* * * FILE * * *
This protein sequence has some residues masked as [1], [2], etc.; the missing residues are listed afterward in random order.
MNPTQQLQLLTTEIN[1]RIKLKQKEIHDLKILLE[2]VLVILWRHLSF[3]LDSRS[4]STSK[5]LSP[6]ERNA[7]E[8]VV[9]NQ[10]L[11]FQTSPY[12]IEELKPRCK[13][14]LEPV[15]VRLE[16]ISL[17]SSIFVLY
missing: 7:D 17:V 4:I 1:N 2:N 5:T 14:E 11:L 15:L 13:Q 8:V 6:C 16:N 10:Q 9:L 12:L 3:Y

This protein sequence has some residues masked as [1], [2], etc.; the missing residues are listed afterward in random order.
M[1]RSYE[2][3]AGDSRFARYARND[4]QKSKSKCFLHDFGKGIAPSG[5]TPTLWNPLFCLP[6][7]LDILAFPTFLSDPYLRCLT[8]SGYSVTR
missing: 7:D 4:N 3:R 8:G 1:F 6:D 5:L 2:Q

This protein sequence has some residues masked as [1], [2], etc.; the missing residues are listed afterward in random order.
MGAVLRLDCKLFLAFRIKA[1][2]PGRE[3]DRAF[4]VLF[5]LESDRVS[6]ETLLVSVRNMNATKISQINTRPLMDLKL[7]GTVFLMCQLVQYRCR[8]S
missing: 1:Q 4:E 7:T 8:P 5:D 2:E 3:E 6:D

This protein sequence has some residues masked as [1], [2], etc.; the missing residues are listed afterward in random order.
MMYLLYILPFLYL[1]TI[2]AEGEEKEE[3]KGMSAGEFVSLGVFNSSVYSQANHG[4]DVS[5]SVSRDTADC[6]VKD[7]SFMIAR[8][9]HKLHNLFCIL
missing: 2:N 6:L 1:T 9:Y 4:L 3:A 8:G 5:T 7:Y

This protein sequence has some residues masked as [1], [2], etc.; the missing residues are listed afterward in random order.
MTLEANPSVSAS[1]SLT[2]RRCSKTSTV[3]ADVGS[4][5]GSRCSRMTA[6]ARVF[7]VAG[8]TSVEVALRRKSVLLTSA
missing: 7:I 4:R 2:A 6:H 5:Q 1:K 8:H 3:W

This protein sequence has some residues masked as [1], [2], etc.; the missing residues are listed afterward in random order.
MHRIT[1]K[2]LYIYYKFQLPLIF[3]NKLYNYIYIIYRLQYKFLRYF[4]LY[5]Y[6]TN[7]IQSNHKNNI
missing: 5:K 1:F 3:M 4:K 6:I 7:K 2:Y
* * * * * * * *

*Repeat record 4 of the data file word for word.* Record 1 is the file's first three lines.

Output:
This protein sequence has some residues masked as [1], [2], etc.; the missing residues are listed afterward in random order.
MMYLLYILPFLYL[1]TI[2]AEGEEKEE[3]KGMSAGEFVSLGVFNSSVYSQANHG[4]DVS[5]SVSRDTADC[6]VKD[7]SFMIAR[8][9]HKLHNLFCIL
missing: 2:N 6:L 1:T 9:Y 4:L 3:A 8:G 5:T 7:Y